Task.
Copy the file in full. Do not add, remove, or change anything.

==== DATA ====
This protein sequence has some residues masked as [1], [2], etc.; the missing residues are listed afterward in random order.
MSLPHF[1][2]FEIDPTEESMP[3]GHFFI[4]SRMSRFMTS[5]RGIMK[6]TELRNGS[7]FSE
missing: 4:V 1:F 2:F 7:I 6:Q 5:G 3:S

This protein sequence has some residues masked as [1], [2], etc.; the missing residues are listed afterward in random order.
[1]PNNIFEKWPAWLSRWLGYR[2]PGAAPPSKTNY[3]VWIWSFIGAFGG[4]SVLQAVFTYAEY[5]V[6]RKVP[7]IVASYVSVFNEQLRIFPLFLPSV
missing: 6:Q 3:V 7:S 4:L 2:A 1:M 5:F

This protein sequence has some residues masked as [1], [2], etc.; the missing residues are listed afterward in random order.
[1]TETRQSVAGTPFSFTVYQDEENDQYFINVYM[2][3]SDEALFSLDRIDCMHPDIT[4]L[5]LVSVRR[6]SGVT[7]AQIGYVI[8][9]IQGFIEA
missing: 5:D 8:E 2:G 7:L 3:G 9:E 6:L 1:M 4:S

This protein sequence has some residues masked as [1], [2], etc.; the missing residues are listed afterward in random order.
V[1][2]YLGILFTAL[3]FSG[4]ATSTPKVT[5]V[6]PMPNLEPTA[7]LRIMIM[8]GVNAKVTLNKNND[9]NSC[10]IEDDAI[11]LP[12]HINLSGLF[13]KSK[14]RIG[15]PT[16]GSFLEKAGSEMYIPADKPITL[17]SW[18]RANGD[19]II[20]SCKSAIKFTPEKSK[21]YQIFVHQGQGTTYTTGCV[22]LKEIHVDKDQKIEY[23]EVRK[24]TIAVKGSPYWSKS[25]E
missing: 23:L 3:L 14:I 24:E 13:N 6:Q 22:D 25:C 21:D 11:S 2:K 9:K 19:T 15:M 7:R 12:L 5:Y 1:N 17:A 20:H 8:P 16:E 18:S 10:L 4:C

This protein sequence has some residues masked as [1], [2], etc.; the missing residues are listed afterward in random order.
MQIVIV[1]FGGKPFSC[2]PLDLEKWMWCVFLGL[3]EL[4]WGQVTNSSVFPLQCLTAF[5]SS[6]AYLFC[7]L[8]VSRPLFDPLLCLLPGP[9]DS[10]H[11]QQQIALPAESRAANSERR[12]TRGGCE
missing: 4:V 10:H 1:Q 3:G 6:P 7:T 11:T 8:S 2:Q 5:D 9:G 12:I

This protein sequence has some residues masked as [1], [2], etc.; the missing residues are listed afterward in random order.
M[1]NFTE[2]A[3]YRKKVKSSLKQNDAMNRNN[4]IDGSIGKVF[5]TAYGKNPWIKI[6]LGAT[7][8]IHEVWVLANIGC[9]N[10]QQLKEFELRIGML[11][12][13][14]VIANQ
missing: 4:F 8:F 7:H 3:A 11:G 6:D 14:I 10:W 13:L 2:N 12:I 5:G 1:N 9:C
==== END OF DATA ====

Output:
This protein sequence has some residues masked as [1], [2], etc.; the missing residues are listed afterward in random order.
MSLPHF[1][2]FEIDPTEESMP[3]GHFFI[4]SRMSRFMTS[5]RGIMK[6]TELRNGS[7]FSE
missing: 4:V 1:F 2:F 7:I 6:Q 5:G 3:S

This protein sequence has some residues masked as [1], [2], etc.; the missing residues are listed afterward in random order.
[1]PNNIFEKWPAWLSRWLGYR[2]PGAAPPSKTNY[3]VWIWSFIGAFGG[4]SVLQAVFTYAEY[5]V[6]RKVP[7]IVASYVSVFNEQLRIFPLFLPSV
missing: 6:Q 3:V 7:S 4:L 2:A 1:M 5:F

This protein sequence has some residues masked as [1], [2], etc.; the missing residues are listed afterward in random order.
[1]TETRQSVAGTPFSFTVYQDEENDQYFINVYM[2][3]SDEALFSLDRIDCMHPDIT[4]L[5]LVSVRR[6]SGVT[7]AQIGYVI[8][9]IQGFIEA
missing: 5:D 8:E 2:G 7:L 3:G 9:E 6:L 1:M 4:S

This protein sequence has some residues masked as [1], [2], etc.; the missing residues are listed afterward in random order.
V[1][2]YLGILFTAL[3]FSG[4]ATSTPKVT[5]V[6]PMPNLEPTA[7]LRIMIM[8]GVNAKVTLNKNND[9]NSC[10]IEDDAI[11]LP[12]HINLSGLF[13]KSK[14]RIG[15]PT[16]GSFLEKAGSEMYIPADKPITL[17]SW[18]RANGD[19]II[20]SCKSAIKFTPEKSK[21]YQIFVHQGQGTTYTTGCV[22]LKEIHVDKDQKIEY[23]EVRK[24]TIAVKGSPYWSKS[25]E
missing: 23:L 3:L 14:I 24:E 13:N 6:Q 22:D 25:C 21:D 11:S 2:K 9:K 19:T 15:M 7:R 12:L 5:Y 1:N 17:A 20:H 8:P 16:E 18:S 10:L 4:C

This protein sequence has some residues masked as [1], [2], etc.; the missing residues are listed afterward in random order.
MQIVIV[1]FGGKPFSC[2]PLDLEKWMWCVFLGL[3]EL[4]WGQVTNSSVFPLQCLTAF[5]SS[6]AYLFC[7]L[8]VSRPLFDPLLCLLPGP[9]DS[10]H[11]QQQIALPAESRAANSERR[12]TRGGCE
missing: 4:V 10:H 1:Q 3:G 6:P 7:T 11:T 8:S 2:Q 5:D 9:G 12:I

This protein sequence has some residues masked as [1], [2], etc.; the missing residues are listed afterward in random order.
M[1]NFTE[2]A[3]YRKKVKSSLKQNDAMNRNN[4]IDGSIGKVF[5]TAYGKNPWIKI[6]LGAT[7][8]IHEVWVLANIGC[9]N[10]QQLKEFELRIGML[11][12][13][14]VIANQ
missing: 4:F 8:F 7:H 3:A 11:G 6:D 14:I 10:W 13:L 2:N 12:I 5:G 1:N 9:C